Today as I watch the snow fall, I’m going to start with my kids: a bit of cabin fever, but behaving very well. Today, they have been riding their stickhorses around both with cowboy hats, belts, and boots – taking turns battling enemies, getting shot, and arguing sematics. They did, however, take a break in the middle of it all to “get married”, which involves dancing the waltz or something similar. :) Since Wyatt has been out of school since Monday, we’ve been taking some time each day to do “homework”. Wyatt has a 1st grade workbook and Viv has a “pre-K” workbook in which they do 2-3 pages each day. Keeping Wyatt fresh and getting Viv in good practice, and of course I have to have a “goodie” bag as a bribe for good work (that’s what all the teachers do, I’m told).

On the outdoor front, as stated before, the horses are on vacation. I kept them all in for the blizzard, but when I let them out the next day they were thrilled! As I opened their stall gates, they waited til they got to the big overhead door and bolted for the bright outdoors. . . They were quickly slowed to a trot and then a walk as they experienced that deep, drifted snow. Deitz, my senior horse in the barn, decided it was too much trouble and returned to his stall. I let him in, but upon no one else came back in so then he wanted to try again. The pictures are of the horses. The flattest part of the snow was up to their knees, and there were drifts close to 4 feet high (or more?) in the southeast corner of the pasture.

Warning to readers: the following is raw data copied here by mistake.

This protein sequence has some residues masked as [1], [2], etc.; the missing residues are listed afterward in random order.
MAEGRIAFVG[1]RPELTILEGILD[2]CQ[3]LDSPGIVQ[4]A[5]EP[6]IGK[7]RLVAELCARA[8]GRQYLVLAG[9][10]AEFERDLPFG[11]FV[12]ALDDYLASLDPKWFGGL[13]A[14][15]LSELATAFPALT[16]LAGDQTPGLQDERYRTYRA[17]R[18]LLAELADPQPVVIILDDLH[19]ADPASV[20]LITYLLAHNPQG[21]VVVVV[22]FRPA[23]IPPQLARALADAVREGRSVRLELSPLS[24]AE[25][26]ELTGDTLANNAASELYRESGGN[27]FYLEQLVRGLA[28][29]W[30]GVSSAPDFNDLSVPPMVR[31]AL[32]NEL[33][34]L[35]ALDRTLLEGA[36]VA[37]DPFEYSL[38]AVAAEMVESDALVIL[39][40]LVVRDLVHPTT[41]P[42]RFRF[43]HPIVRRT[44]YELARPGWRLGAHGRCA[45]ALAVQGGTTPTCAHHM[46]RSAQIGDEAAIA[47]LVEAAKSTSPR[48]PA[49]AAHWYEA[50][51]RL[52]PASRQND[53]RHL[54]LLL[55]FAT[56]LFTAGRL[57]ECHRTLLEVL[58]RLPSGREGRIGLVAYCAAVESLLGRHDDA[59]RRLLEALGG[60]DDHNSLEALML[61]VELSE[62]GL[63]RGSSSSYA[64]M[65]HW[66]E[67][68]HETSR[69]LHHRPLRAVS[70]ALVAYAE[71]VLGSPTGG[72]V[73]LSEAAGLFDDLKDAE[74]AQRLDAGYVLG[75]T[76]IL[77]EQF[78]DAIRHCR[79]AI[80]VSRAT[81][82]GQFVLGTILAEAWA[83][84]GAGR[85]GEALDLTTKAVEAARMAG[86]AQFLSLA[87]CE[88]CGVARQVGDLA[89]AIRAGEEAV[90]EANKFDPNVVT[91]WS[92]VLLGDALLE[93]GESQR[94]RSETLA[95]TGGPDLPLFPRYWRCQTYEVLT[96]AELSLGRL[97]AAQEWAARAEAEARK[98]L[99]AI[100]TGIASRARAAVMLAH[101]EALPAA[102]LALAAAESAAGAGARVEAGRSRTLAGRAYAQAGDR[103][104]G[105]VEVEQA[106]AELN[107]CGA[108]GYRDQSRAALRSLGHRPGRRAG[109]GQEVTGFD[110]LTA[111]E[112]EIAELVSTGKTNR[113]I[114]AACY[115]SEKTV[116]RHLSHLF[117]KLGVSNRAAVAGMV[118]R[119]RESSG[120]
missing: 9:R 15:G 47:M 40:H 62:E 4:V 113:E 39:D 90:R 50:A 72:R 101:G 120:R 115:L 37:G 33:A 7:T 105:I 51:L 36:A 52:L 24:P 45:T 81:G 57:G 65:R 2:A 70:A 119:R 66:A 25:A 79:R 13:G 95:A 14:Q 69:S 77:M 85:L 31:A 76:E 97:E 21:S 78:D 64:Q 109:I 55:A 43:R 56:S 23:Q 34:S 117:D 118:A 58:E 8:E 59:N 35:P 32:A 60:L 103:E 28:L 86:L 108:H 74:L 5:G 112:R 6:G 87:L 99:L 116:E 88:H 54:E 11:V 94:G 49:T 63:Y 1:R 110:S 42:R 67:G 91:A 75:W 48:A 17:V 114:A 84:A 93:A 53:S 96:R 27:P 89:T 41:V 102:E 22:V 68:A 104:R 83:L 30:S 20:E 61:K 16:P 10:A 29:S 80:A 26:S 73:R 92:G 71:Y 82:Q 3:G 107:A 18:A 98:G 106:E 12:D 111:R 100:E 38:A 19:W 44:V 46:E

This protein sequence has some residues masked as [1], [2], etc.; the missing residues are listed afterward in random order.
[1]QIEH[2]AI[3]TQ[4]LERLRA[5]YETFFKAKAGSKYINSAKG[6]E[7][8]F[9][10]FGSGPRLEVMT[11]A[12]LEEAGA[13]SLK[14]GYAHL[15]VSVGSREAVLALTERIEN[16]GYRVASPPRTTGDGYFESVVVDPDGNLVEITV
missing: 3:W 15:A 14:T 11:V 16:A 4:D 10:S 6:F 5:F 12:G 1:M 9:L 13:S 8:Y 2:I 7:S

Although it was very cold, we did have a couple of days of sun before this new round of snow. The sun was nice to see. Now, just waiting for it to reappear. The sooner, the better. And it would be even nicer for the sun to bring 60-70 degree temps with it!

Here’s dreaming of warm weather, and racing across open pastures free of snow on my favorite horse~ God Bless You!